DIY Bottle Crate
This guide demonstrates how to use this spreadsheet to construct a stackable wooden beer crate for your bottles of home-brew. The spreadsheet is fully editable so it can be modified to suit the type of bottles you have in your collection. It also includes instructions on how to construct cardboard dividers to align the bottles in the crate. This is what the finished product will look like:
1. Download the spreadsheet.
2. The yellow fields in the spread sheet are editable. Fill in the bottle diameter, number of bottles and divider thickness. The spreadsheet will suggest the internal dimensions for the crate.
3.From the above table you can decide what internal dimensions you want for the crate. Fill these into the next table. The height is the maximum height of your bottles.
4. In the next table fill in how many crates you want and what material you will be using.
5. The spread sheet will calculate the cut lengths for your boards so start cutting! I used some 119×14 skirting board for 2 crates and some 71×15 architrave for 2 more.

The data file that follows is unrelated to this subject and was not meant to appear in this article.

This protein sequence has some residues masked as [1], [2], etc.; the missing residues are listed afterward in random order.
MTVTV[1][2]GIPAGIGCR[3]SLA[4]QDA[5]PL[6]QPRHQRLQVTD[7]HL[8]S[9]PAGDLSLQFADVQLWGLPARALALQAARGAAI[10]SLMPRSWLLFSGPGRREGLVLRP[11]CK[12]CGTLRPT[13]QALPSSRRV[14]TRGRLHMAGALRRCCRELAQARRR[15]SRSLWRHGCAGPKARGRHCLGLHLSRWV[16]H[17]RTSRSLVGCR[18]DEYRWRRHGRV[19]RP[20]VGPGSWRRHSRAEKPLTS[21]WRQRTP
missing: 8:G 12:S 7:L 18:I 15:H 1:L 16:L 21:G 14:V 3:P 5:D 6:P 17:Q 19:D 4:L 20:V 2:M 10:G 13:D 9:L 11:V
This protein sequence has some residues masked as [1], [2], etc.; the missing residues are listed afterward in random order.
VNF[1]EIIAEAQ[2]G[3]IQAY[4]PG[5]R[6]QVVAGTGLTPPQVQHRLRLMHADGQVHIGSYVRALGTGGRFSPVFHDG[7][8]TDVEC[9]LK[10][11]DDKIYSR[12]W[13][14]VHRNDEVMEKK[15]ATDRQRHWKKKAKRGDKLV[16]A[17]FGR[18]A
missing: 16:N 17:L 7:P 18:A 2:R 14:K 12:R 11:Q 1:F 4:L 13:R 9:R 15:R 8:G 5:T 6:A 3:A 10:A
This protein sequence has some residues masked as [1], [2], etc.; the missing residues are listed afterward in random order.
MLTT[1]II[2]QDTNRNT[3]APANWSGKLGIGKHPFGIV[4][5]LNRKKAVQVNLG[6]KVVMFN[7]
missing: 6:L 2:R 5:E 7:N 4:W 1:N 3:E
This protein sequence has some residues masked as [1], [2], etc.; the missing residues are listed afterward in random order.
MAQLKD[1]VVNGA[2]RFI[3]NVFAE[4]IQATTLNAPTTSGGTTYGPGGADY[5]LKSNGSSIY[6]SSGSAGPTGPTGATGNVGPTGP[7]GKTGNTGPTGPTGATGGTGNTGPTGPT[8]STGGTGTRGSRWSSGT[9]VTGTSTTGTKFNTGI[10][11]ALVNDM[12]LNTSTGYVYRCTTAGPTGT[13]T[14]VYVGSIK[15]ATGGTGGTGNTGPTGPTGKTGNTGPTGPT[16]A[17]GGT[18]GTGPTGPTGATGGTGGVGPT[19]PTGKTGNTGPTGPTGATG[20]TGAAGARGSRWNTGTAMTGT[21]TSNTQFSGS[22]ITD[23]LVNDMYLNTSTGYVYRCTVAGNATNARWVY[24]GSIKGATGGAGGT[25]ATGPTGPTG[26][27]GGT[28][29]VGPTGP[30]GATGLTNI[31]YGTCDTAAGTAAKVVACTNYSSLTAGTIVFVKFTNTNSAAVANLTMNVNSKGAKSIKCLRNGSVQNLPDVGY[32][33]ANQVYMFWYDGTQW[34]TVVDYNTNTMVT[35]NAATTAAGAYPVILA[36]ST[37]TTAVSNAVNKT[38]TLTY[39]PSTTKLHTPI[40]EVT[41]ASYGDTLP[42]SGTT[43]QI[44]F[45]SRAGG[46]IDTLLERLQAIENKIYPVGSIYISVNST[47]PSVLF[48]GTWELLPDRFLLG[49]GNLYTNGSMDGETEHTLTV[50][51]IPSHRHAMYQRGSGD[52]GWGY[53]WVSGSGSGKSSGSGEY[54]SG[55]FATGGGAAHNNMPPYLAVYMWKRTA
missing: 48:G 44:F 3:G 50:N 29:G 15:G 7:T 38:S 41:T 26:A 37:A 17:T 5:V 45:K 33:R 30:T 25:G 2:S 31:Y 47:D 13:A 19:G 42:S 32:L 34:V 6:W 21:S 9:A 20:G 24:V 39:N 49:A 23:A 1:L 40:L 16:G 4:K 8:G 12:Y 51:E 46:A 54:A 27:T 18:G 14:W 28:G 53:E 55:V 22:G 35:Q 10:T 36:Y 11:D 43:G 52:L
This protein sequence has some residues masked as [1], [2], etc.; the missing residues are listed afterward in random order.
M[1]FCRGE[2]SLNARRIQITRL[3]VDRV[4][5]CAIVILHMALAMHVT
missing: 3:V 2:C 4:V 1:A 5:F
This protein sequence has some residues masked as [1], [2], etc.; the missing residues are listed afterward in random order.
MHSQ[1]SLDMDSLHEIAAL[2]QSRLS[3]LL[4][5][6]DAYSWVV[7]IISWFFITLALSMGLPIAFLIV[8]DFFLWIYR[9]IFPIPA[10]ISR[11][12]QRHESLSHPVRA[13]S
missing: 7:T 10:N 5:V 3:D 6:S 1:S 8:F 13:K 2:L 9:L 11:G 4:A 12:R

6. Fix the red boards to the blue boards. I used ø3×25 screws but you can use nails or glue. Leave the top blue board down the thickness of the floor board (yellow) so that the crates will be stackable. You need 2 of these frames per crate.
7. Stand your blue/red frames up and fix them together with the green boards. The green boards should be flush with the top and bottom of the read boards.
8. Turn the crate upside down and fix the floor boards (yellow). Leave 1mm clearance all around to make them easier to stack.
9. The DIVIDERS tab on the spreadsheet will give you dimensions for cutting your dividers.
10. I used some 5mm cardboard for 2 crates and some 4mm mdf for the other 2. The cardboard can be cut with a craft knife. I cut the mdf on a table saw (the cardboard can be cut on the table saw too but mind your fingers! You’ll want them for drinking beer later.)
11. Slot the dividers together and put them into the crates.
12. Fill the crates with bottles and stack them high. Open a homebrew, then stand back and admire